RELIGIOUS HOLY DAYS AND FESTIVALS
Hindu festivals are mostly seasonal festivals. They are fixed according to
the Hindu Lunisolar Calendar. Their occurrences, according to the Western
calendar, vary within a month from year to year as does the Christian Easter.
General days of festival are numerous but lesser festivals and fasts are
observed only by the more devout Hindus.
Probably the most widely celebrated festivals are those occurring in the
autumnAshiva is observed in September or October, and Diwali or
Dipayali is celebrated in October or November. Dipayali is by origin a
New Years festival. During this festival, lamps are ceremonially lit, house
fronts are illuminated, and presents are exchanged. Sacrifices described in
the Vedas and purification by bathing are also features of most Hindu
At least once a year, each Hindu temple of any importance holds its own
festival. This festival is celebrated by dancing, singing, and reciting religious
stories in the temple. Outside the temple, a procession forms and proceeds
through the city, An image of the Hindu deity being honored is usually
carried by members of the procession.
Modern festivals are mostly connected with the worship of the great
gods, Shiva, Vishnu, and Shakti. Many festivals are associated with a place
of pilgrimage which is sacred to a deity, Members who make these pilgrim-
ages often assume the caste mark, which is painted on the forehead and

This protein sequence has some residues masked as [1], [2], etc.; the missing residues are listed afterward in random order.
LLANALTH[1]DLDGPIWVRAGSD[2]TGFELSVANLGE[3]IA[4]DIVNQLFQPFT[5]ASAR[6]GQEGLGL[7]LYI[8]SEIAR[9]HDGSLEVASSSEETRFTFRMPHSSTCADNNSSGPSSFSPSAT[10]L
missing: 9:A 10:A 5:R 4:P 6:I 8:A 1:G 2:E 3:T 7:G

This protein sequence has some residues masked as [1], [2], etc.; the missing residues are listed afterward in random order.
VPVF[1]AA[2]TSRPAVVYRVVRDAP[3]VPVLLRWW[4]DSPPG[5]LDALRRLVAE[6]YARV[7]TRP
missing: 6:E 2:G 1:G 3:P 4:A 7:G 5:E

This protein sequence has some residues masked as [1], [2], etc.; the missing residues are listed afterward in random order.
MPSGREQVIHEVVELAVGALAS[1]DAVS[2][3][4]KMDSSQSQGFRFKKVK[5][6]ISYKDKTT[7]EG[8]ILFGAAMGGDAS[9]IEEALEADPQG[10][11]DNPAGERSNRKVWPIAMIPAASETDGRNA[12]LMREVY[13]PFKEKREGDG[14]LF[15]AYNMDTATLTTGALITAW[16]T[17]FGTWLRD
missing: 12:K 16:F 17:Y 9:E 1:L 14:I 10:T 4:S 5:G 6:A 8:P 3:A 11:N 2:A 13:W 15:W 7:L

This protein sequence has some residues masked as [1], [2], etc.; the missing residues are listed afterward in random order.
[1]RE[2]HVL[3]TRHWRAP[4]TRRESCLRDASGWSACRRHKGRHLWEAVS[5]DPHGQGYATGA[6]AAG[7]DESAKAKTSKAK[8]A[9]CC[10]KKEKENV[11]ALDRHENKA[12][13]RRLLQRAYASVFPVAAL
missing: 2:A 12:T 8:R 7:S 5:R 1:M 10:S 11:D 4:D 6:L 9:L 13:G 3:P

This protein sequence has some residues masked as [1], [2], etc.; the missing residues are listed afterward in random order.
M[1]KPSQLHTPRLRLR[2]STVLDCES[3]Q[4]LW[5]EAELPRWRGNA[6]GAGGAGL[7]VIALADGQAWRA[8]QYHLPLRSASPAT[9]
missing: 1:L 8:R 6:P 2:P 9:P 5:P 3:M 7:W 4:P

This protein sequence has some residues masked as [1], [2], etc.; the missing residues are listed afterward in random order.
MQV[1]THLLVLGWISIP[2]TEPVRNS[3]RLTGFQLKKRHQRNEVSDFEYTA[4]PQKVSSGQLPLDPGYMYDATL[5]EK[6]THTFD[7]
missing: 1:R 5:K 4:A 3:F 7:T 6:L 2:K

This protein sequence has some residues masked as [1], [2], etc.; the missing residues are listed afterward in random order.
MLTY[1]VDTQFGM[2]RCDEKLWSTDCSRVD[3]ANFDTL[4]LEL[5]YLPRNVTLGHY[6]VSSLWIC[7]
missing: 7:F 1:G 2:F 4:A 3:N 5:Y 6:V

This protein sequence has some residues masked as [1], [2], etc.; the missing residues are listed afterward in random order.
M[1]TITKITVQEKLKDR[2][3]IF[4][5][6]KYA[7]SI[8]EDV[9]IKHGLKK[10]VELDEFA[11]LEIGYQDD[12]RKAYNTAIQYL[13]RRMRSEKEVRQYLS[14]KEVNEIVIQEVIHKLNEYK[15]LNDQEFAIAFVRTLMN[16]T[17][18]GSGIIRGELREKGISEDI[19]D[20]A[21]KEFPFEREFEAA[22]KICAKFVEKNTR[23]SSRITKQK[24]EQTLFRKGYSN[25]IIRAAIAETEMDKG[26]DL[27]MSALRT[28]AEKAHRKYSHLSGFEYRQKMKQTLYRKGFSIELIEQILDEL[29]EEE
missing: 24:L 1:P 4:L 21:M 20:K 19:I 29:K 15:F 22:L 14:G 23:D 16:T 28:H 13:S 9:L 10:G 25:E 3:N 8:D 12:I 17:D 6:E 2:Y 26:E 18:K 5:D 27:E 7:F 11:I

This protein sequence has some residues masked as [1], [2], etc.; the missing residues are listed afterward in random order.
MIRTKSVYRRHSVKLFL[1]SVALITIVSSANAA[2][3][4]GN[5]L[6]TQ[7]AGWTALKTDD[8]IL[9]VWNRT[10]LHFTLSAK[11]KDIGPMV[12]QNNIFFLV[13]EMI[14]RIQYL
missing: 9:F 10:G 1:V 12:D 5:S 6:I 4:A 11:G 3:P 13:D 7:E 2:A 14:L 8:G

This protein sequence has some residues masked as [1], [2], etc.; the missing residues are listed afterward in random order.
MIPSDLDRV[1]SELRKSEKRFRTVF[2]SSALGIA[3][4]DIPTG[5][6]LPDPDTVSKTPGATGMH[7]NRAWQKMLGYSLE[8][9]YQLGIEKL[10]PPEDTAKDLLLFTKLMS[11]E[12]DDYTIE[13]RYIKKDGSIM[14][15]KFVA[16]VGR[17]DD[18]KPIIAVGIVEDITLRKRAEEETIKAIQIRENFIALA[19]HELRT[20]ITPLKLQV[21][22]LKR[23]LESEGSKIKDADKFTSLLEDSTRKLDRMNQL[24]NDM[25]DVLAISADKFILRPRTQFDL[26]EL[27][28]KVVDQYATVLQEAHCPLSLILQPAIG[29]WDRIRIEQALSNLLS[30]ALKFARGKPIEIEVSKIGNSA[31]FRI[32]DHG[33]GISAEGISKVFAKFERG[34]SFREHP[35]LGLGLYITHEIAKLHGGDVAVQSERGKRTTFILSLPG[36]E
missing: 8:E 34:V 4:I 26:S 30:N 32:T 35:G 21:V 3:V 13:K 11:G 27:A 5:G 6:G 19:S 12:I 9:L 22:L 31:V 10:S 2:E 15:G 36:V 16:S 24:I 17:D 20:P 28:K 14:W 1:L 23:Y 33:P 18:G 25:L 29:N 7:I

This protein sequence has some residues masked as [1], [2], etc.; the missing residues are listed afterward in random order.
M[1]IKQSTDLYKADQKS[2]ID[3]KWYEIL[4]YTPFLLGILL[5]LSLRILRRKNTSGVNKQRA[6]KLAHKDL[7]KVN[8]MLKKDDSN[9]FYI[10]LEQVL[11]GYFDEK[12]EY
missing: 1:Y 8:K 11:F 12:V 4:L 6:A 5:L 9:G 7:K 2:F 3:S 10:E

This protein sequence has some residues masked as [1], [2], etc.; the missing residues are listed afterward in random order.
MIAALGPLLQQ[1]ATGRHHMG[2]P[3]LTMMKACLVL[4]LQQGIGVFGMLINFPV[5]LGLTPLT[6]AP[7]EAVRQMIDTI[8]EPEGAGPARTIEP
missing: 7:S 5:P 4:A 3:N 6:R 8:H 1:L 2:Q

sometimes on other parts of the body, to indicate the persons affiliation.
There are many other festivals of varying importance, and all Hindus,
whatever their affiliations, are usually ready to take part.
LIFE CYCLE RITES
Religious activity is centered in the home. Much time is spent in listening
to religious literature, read aloud or recited. Rites requiring the help of a
trained Brahman are performed by a mahatma or purohita (minister) serving
a family or group of families.
The personal ceremonies associated with birth begin from the conception
of the child; rites are performed with the participation of the pregnant
mother, to ensure the safe arrival of a male child. The birth ceremony
(jatakarma) should take place before the cutting of the umbilical cord. Ten
days after birth, the ritual impurity of mother and child is removed, and the
child is named.
Various minor rites take place in infancy; more important is the rite of
upanayana, originally performed among the three higher classes but now
largely confined to Brahmans, celebrated about the time of puberty. At this
ceremony, a boy is invested with the sacred thread (upavita or yajnopavita),
which he should wear over his left shoulder throughout his life, He is taught
the Savitri or Gayatri verse of the Rig-Veda, which is repeated at all religious
rites and ceremonies, and he is then qualified to study the Vedas and has the
status of an Aryan.